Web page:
The suspicion remains Southgate will have to wait for the more gifted technicians to emerge and hope the top clubs provide the platform they will need to fulfil their potential. Phil Foden could well be the first of many, a product of systemic change that is now bearing fruit, but even he is yet to start a league game. It is going to take time.
"I think what is happening at junior level is that there is more emphasis on technical ability," explained Southgate himself. "Right from five, six, seven years old, there is more emphasis on being able to handle the ball and play. We are seeing that with some of our junior teams. But we can see there is a period of time for those players to come through."
Looking for Gazza's heir
Gareth Southgate has opened up on England's struggle to develop a game-changing midfielder.
It is now 20 years since Paul Gascoigne played for England - and even he was a one-off, according to Southgate. "I'm not sure he was developed, I think he was a consequence of a unique talent." Players who have the touch, vision and skill to play through the opposition press are still rare in England. It is a role that has been outsourced to others.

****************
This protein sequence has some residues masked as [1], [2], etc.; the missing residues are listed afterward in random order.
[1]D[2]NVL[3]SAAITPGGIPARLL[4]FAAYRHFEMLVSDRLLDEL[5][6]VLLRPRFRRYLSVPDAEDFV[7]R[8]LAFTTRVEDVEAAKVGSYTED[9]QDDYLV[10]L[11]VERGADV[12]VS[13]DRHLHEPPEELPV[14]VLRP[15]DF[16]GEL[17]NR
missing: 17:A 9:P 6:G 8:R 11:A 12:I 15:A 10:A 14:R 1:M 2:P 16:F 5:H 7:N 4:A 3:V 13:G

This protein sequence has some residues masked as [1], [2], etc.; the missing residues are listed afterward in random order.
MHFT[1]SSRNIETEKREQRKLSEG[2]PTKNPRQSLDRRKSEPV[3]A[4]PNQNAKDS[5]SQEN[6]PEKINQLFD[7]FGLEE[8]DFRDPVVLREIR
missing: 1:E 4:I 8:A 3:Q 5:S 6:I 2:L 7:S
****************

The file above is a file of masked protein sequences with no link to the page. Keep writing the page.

Jordan Henderson finds himself in the pivotal position at present. The Liverpool midfielder is a fine player but the sight of him looking rushed by the Spain press - misplacing six short passes - was a reminder of his limitations. Dele Alli and Jesse Lingard either side of him are both more comfortable running onto through-balls than delivering them.